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4.5.3.3. Species diversification

Diversification of species

A proof of evolution is the great diversity of species that exists on Earth, a biodiversity that is the greatest wealth on our planet.

Some of the main forms of evolution are:

Convergent evolution

The convergent evolution occurs when one or more unrelated species that do not share any recent ancestor, evolve in a similar way.

It occurs when convergent species have similar ecological niches, so they have great similarities in their morphology, although they are found in different parts of the world.

For example, the hydrodynamic, spindle-shaped form of marine organisms is common among them, although dolphins, sharks, and other species of marine animals do not have a close common ancestor. As they occupy the same medium, they have adapted in the same way.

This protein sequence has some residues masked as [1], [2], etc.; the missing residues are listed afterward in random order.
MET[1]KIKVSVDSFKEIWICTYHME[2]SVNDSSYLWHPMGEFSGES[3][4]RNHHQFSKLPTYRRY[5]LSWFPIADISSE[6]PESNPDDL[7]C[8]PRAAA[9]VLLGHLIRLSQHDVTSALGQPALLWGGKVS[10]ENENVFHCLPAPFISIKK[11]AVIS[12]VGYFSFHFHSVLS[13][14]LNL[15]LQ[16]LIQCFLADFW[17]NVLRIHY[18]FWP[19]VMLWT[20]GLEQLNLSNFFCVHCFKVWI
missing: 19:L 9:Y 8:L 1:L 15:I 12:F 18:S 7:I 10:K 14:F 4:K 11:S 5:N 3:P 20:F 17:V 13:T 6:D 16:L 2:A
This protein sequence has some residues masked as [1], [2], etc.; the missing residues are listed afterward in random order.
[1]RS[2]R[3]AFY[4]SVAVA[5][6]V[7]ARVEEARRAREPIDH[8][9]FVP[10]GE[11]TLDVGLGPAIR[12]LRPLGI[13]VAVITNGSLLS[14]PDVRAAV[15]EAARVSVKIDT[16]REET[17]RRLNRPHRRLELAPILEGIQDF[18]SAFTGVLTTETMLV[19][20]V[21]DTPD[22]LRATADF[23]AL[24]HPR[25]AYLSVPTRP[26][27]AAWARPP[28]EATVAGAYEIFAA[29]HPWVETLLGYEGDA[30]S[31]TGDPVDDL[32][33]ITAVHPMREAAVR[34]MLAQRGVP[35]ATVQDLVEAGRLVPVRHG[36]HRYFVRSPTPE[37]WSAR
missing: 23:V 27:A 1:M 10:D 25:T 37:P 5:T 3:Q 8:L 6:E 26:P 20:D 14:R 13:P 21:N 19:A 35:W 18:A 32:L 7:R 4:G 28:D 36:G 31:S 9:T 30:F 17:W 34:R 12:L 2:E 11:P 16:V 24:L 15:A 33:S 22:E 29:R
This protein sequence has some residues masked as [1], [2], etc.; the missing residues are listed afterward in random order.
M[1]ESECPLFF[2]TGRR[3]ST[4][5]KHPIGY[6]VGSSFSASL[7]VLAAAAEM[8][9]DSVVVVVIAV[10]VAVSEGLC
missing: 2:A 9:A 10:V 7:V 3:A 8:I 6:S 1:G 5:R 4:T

If the species evolve in a similar way, but do share a recent ancestor, we speak of parallel evolution.

Divergent evolution

The evolution divergent when a population is isolated from the rest of the species, and adapts to environmental conditions differently than the rest, evolving independently of the rest of the species, but keeping the structures of the original type. After a while, they have lost the possibility of reproducing and a different species is formed.

For example, the five toes on the extremities of primitive mammals have been differentiated into the hands of people, the wings of bats, the fins of dolphins, or the leg of a horse.

The finches of the Galapagos Islands that Darwin unveiled would also be an example of divergent evolution.

Evolución divergente, convergente y paralela

By Oleg Alexandrov (Own work) [Public domain], via Wikimedia Commons

Interactive activity: Crossword on evolution.


         

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Biology and Geology teaching materials for Compulsory Secondary Education (ESO) and Baccalaureate students.